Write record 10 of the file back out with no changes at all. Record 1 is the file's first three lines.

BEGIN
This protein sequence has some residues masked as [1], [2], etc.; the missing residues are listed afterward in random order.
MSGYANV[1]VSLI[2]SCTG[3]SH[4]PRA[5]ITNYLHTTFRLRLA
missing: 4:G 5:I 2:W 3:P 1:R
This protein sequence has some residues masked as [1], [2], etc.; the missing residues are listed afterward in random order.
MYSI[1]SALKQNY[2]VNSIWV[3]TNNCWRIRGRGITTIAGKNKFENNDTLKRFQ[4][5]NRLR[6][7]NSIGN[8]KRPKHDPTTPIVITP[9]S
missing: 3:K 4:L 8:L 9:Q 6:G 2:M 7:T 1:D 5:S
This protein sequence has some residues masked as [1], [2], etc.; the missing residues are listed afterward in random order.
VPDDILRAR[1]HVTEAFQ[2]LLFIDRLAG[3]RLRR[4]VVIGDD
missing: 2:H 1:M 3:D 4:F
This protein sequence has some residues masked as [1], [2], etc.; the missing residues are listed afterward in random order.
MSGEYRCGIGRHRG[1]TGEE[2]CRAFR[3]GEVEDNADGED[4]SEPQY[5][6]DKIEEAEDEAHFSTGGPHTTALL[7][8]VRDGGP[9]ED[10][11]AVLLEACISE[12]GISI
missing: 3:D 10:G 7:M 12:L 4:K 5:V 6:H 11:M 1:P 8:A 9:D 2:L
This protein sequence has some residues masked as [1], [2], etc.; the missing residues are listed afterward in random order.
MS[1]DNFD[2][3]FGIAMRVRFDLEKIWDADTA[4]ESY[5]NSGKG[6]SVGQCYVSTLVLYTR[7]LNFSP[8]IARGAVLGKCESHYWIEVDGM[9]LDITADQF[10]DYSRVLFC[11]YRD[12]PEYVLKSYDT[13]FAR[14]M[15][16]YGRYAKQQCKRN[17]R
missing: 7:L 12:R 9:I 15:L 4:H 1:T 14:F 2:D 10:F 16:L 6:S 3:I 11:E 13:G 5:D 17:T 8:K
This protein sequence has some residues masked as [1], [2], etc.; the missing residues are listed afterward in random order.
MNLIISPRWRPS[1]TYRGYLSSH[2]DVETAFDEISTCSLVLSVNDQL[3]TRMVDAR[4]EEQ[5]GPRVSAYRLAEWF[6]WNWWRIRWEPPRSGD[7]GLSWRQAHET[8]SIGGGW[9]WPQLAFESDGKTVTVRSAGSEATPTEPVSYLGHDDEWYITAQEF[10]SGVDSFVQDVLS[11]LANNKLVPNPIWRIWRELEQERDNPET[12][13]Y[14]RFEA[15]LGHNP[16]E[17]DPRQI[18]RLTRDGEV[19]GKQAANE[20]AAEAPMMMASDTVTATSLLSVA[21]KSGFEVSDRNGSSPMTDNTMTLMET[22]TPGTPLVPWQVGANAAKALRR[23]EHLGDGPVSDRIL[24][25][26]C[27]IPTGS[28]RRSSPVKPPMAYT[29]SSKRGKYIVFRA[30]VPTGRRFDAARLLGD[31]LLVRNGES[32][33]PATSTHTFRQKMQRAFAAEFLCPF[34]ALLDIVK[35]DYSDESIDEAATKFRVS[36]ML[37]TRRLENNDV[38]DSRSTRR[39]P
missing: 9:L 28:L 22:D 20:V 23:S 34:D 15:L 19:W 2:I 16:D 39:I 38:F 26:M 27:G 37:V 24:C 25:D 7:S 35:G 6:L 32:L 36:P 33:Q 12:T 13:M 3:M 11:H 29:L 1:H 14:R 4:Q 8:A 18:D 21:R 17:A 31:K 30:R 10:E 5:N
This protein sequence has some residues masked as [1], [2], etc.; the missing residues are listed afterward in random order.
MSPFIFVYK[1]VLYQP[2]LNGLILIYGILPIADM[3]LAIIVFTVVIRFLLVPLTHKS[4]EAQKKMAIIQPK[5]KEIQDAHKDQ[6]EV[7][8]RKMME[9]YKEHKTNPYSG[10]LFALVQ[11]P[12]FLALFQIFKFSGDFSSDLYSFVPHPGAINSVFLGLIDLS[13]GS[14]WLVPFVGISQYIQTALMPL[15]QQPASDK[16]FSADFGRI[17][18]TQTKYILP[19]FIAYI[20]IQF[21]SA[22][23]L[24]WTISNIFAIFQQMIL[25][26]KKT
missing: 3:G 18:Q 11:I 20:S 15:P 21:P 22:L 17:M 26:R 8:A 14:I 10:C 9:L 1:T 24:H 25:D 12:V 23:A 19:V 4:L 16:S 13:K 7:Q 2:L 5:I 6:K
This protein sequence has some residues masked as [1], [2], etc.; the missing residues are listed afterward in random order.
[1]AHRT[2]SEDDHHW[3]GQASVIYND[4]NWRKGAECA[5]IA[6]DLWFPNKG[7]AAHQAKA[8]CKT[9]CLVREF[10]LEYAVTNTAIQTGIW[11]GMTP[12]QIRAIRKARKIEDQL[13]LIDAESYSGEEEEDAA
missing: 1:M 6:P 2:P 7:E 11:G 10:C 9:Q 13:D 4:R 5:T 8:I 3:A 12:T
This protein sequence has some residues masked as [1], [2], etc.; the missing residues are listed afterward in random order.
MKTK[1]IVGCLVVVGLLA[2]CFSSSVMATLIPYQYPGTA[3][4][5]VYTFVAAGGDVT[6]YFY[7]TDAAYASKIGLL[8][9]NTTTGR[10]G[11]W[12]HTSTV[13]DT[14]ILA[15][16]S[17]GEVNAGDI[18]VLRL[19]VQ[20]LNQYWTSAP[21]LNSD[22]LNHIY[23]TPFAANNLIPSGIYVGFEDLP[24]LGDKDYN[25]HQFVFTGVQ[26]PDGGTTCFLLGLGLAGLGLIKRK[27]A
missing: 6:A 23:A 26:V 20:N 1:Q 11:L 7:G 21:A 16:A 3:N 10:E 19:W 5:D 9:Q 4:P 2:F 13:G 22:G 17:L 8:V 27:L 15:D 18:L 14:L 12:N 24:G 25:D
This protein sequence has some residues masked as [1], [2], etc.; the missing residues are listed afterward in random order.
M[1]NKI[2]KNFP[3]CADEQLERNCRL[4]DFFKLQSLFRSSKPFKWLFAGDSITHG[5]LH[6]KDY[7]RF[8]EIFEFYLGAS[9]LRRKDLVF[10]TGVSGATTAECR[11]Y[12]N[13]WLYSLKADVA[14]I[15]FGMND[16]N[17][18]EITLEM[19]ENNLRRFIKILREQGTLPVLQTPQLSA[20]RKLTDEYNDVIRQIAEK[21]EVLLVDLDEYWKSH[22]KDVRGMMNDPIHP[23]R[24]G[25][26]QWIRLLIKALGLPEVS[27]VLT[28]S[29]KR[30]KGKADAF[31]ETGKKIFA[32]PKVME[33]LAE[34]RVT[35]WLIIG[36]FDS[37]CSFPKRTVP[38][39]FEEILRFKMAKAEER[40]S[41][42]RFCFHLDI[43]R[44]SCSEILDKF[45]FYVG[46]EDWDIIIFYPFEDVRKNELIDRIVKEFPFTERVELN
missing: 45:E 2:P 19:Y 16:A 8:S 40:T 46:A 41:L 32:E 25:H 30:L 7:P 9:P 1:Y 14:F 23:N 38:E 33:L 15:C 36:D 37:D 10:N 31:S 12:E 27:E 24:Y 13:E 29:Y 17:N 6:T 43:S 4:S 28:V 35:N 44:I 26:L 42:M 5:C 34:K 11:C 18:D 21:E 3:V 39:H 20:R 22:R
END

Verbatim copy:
This protein sequence has some residues masked as [1], [2], etc.; the missing residues are listed afterward in random order.
M[1]NKI[2]KNFP[3]CADEQLERNCRL[4]DFFKLQSLFRSSKPFKWLFAGDSITHG[5]LH[6]KDY[7]RF[8]EIFEFYLGAS[9]LRRKDLVF[10]TGVSGATTAECR[11]Y[12]N[13]WLYSLKADVA[14]I[15]FGMND[16]N[17][18]EITLEM[19]ENNLRRFIKILREQGTLPVLQTPQLSA[20]RKLTDEYNDVIRQIAEK[21]EVLLVDLDEYWKSH[22]KDVRGMMNDPIHP[23]R[24]G[25][26]QWIRLLIKALGLPEVS[27]VLT[28]S[29]KR[30]KGKADAF[31]ETGKKIFA[32]PKVME[33]LAE[34]RVT[35]WLIIG[36]FDS[37]CSFPKRTVP[38][39]FEEILRFKMAKAEER[40]S[41][42]RFCFHLDI[43]R[44]SCSEILDKF[45]FYVG[46]EDWDIIIFYPFEDVRKNELIDRIVKEFPFTERVELN
missing: 45:E 2:P 19:Y 16:A 8:S 40:T 46:A 41:L 32:E 25:H 30:L 7:P 9:P 1:Y 14:F 23:N 38:E 33:L 15:C 36:D 37:D 10:N 31:S 12:E 27:E 24:Y 13:E 29:Y 17:N 6:T 43:S 4:S 28:V 35:N 44:I 26:L 42:M 5:C 34:K 11:C 18:D 21:E 3:V 39:H 20:R 22:R